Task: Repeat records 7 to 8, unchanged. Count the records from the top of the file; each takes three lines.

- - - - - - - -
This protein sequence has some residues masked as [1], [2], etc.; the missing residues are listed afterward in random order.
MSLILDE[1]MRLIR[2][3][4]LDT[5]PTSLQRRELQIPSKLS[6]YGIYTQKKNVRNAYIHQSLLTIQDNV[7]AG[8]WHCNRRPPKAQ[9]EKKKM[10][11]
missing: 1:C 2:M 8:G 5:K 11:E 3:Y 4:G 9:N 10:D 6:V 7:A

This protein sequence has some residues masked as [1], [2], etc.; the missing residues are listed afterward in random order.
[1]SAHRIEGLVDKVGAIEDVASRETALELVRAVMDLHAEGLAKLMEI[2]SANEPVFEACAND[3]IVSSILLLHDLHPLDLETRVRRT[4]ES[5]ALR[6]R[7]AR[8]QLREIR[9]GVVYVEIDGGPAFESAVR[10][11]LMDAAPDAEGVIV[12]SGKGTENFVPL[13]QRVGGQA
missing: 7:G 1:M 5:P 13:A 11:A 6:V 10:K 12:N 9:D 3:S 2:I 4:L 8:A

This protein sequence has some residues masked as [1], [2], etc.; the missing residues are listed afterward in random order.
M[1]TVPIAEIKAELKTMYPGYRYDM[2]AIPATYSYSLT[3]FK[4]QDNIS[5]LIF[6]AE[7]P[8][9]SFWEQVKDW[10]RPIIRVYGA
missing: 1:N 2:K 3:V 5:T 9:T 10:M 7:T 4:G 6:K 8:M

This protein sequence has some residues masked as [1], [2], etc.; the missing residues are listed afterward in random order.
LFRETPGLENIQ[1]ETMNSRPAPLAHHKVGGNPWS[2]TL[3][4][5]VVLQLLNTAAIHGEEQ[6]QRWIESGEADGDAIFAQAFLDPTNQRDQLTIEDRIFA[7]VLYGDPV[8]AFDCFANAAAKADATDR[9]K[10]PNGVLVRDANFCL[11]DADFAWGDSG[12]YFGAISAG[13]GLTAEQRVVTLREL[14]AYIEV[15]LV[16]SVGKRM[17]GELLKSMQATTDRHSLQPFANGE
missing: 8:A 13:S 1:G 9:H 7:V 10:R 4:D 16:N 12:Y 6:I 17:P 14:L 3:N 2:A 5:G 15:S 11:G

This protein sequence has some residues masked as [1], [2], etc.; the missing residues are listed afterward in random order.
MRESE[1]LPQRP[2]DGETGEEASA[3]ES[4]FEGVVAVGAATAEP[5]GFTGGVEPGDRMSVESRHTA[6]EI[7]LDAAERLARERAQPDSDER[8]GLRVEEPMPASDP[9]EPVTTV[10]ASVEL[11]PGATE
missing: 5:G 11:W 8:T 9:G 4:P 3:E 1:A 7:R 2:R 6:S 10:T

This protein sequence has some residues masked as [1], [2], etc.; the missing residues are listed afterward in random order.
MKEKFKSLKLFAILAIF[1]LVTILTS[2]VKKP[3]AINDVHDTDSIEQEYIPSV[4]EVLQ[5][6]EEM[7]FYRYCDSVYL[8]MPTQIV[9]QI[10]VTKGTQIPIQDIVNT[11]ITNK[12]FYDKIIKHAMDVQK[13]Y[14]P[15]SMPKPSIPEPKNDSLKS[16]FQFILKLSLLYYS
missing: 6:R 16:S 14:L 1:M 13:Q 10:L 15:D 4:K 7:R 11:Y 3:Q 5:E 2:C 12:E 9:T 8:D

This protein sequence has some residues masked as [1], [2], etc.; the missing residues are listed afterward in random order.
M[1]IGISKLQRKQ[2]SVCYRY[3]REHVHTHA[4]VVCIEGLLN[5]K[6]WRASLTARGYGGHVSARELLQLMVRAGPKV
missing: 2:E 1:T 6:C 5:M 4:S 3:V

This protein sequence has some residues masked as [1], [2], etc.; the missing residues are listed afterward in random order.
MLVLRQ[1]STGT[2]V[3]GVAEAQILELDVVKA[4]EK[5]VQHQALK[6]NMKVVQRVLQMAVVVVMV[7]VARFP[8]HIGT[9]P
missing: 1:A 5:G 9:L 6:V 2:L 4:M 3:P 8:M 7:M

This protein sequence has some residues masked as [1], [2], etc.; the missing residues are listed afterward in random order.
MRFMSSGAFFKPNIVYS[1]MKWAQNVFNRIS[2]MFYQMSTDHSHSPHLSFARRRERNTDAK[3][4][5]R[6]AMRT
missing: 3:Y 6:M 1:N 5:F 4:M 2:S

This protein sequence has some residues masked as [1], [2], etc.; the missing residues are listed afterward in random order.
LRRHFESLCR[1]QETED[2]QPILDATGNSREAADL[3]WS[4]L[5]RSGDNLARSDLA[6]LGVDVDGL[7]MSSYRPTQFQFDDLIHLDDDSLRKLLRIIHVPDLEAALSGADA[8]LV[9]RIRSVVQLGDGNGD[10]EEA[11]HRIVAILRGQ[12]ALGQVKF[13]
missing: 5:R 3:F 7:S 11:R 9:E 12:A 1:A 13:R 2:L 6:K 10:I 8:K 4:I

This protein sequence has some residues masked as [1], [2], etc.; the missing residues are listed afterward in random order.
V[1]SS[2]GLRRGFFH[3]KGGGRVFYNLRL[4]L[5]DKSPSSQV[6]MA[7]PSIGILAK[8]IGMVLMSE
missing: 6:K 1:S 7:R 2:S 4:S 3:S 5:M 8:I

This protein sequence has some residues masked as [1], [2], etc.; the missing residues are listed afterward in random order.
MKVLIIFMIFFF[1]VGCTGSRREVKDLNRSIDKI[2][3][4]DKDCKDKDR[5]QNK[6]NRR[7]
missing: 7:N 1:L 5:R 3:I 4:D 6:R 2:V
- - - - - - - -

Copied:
This protein sequence has some residues masked as [1], [2], etc.; the missing residues are listed afterward in random order.
M[1]IGISKLQRKQ[2]SVCYRY[3]REHVHTHA[4]VVCIEGLLN[5]K[6]WRASLTARGYGGHVSARELLQLMVRAGPKV
missing: 2:E 1:T 6:C 5:M 4:S 3:V

This protein sequence has some residues masked as [1], [2], etc.; the missing residues are listed afterward in random order.
MLVLRQ[1]STGT[2]V[3]GVAEAQILELDVVKA[4]EK[5]VQHQALK[6]NMKVVQRVLQMAVVVVMV[7]VARFP[8]HIGT[9]P
missing: 1:A 5:G 9:L 6:V 2:L 4:M 3:P 8:M 7:M